作者: 《童年与社会》 / 2398次阅读 时间: 2020年4月09日
标签: 角色混乱 自我同一性


With the establishment of a good initial relationship to the world of skills and tools, and with the advent of puberty, child hood proper comes to an end. Youth begins. But in puberty and adolescence all samenesses and continuities relied on earlier are more or less questioned again, because of a rapidity of body growth which equals that of early childhood and because of the new addition of genital maturity. The growing and developing youths, faced with this physiological revolution within them, and with tangible adult tasks ahead of them are now primarily concerned with what they appear to be in the eyes of others as compared with what they feel they are, and with the question of how to connect the roles and skills cultivated earlier with the occupational prototypes of the day. In their search for a new sense of continuity and sameness, adolescents have to re-fight many of the battles of earlier years, even though to do so they must artificially appoint perfectly well-meaning people to play , the roles of adversaries; and they are ever ready to install lasting idols and ideals as guardians of a final identity.


The integration now taking place in the form of ego identity. is, as pointed out, more than the sum of the childhood identifications. It is the accrued experience of the ego's ability to integrate all identifications with the vicissitudes of the libido, with the aptitudes developed out of endowment, and with the opportunities offered in SOCial roles. The sense of ego identity, then, is the accruaI confidence that the inner sameness and continuity of one's meaning for others, as evidenced in the tangible promise of a 'career'.


The danger of this stage is role confusion.t Where this is based on a strong previous doubt as to one's sexual identity, delinquent and outright psychotic episodes are not uncommon. If diagnosed and treated correctly, these incidents do not have the same fatal significance which they have at other ages. In most instances, however, it is the inability to settle on an occupational identity which disturbs individual young people. To keep themtogether selves they temporarily overidentify, to the point of apparent complete loss of identity, with the heroes of cliques and crowds. This initiates the stage of 'falling in love', which is by no means entirely, or even primarily, a sexual matter - except where the mores demand it. To a considerable extent adolescent love is an attempt to arrive at a definition of one's identity by projecting one's diffused ego-image on another and by seeing it thus reflected and gradually clarified. This is why so much of young love is conversation.


Young people can also be remarkably clannish, and cruel intheir exclusion of all those who are 'different', in skin colour orcultural background, in tastes and gifts, and often in such pettyaspects of dress and gesture as have been temporarily selectedas the signs of an in-grouper or out-grouper. It is important tounderstand (which does not mean condone or participate in)such intolerance as a defence against a sense of identity confusion.For adolescents not only help one another temporarilythrough much discomfort by forming cliques and by stereotypingthemselves, their ideals, and their enemies; they alsoperversely test each other's capacity to pledge fidelity. Thereadiness for such testing also explains the appeal which simpleand cruel totalitarian doctrines have on the minds of the youthof such countries and classes as have lost or are losing theirgroup identities (feudal, agrarian, tribal, national) and faceworld-wide industrialization, emancipation, and wider communication.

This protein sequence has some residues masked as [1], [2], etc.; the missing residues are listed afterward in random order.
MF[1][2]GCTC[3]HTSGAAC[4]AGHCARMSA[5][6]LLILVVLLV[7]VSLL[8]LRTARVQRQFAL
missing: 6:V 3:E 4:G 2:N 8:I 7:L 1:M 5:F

The adolescent mind is essentially a mind of the moratorium, a psychosocial stage between childhood and adulthood, and between the morality learned by the child, and the ethics to be developed by the adult. It is an ideological mind - and, indeed, it is the ideological outlook of a society that speaks most clearly to the adolescent who is eager to be affirmed by his peers, and is ready to be confirmed by rituals, creeds, and programmes which at the same time define what is evil, uncanny, and inimical. In searching for the social values which guide identity, one therefore confronts the problems of ideology and aristocracy, both in their widest possible sense which connotes that within a defined world image and a predestined course of history, the best people will come to rule and rule develops the best in people. In order not to become cynically or apathetically lost, young people must somehow be able to convince themselves that those who succeed in their anticipated adult world thereby shoulder the obligation of being the best. We will discuss later the dangers which emanate from human ideals harnessed to the management of super-machines, be they guided by nationalistic or international, communist or capitalist ideologies. In the last part of this book we shall discuss the way in which the revolutions of our day attempt to solve and also to exploit the deep need of youth to re-define its identity in an industrialized world.


TAG: 角色混乱 自我同一性
«四、勤奋对自卑 12 埃里克森 | Erik H Erikson
《12 埃里克森 | Erik H Erikson》

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    [name] => 12 埃里克森 | Erik H Erikson
    [note] => Erik H Erikson 艾里克森(1902—1994)
Erikson's psychosocial stages 社会心理发展阶段理论
Human personality in principle develops according to steps predetermined in the growing person's readiness to be driven toward, to be aware of and to interact with a widening social radius.
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